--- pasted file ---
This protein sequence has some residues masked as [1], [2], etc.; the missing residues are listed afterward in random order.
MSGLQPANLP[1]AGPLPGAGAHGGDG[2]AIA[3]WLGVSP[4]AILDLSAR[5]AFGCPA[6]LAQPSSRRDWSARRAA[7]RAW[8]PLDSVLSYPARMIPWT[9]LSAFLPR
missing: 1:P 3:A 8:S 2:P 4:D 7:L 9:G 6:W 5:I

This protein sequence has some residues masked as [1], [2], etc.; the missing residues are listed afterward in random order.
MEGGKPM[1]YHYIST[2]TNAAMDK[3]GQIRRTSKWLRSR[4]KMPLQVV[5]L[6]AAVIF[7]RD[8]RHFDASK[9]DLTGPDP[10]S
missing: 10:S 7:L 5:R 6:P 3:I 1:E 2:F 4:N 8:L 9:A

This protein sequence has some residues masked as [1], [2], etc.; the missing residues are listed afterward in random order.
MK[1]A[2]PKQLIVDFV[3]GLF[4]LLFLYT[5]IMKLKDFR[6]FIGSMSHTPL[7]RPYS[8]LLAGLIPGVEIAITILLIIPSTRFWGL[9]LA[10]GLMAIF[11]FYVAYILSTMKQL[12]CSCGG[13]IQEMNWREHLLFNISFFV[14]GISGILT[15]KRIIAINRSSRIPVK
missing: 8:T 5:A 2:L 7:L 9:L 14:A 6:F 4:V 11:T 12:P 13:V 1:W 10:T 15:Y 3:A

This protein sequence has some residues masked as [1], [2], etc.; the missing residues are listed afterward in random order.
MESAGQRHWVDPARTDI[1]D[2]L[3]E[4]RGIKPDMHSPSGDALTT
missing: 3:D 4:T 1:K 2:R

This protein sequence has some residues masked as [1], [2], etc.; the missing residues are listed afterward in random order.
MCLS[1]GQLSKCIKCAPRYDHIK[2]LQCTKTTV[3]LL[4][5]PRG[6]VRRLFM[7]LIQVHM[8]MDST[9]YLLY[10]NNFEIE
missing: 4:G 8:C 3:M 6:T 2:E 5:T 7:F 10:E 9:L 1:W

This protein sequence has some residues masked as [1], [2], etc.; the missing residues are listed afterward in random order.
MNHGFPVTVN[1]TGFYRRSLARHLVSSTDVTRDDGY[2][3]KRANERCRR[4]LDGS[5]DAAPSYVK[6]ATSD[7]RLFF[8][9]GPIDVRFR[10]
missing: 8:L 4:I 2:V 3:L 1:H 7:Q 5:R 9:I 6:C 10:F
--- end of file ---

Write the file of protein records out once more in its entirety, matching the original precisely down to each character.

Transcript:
This protein sequence has some residues masked as [1], [2], etc.; the missing residues are listed afterward in random order.
MSGLQPANLP[1]AGPLPGAGAHGGDG[2]AIA[3]WLGVSP[4]AILDLSAR[5]AFGCPA[6]LAQPSSRRDWSARRAA[7]RAW[8]PLDSVLSYPARMIPWT[9]LSAFLPR
missing: 1:P 3:A 8:S 2:P 4:D 7:L 9:G 6:W 5:I

This protein sequence has some residues masked as [1], [2], etc.; the missing residues are listed afterward in random order.
MEGGKPM[1]YHYIST[2]TNAAMDK[3]GQIRRTSKWLRSR[4]KMPLQVV[5]L[6]AAVIF[7]RD[8]RHFDASK[9]DLTGPDP[10]S
missing: 10:S 7:L 5:R 6:P 3:I 1:E 2:F 4:N 8:L 9:A

This protein sequence has some residues masked as [1], [2], etc.; the missing residues are listed afterward in random order.
MK[1]A[2]PKQLIVDFV[3]GLF[4]LLFLYT[5]IMKLKDFR[6]FIGSMSHTPL[7]RPYS[8]LLAGLIPGVEIAITILLIIPSTRFWGL[9]LA[10]GLMAIF[11]FYVAYILSTMKQL[12]CSCGG[13]IQEMNWREHLLFNISFFV[14]GISGILT[15]KRIIAINRSSRIPVK
missing: 8:T 5:A 2:L 7:L 9:L 14:A 6:F 4:V 11:T 12:P 13:V 1:W 10:T 15:Y 3:A

This protein sequence has some residues masked as [1], [2], etc.; the missing residues are listed afterward in random order.
MESAGQRHWVDPARTDI[1]D[2]L[3]E[4]RGIKPDMHSPSGDALTT
missing: 3:D 4:T 1:K 2:R

This protein sequence has some residues masked as [1], [2], etc.; the missing residues are listed afterward in random order.
MCLS[1]GQLSKCIKCAPRYDHIK[2]LQCTKTTV[3]LL[4][5]PRG[6]VRRLFM[7]LIQVHM[8]MDST[9]YLLY[10]NNFEIE
missing: 4:G 8:C 3:M 6:T 2:E 5:T 7:F 10:E 9:L 1:W

This protein sequence has some residues masked as [1], [2], etc.; the missing residues are listed afterward in random order.
MNHGFPVTVN[1]TGFYRRSLARHLVSSTDVTRDDGY[2][3]KRANERCRR[4]LDGS[5]DAAPSYVK[6]ATSD[7]RLFF[8][9]GPIDVRFR[10]
missing: 8:L 4:I 2:V 3:L 1:H 7:Q 5:R 9:I 6:C 10:F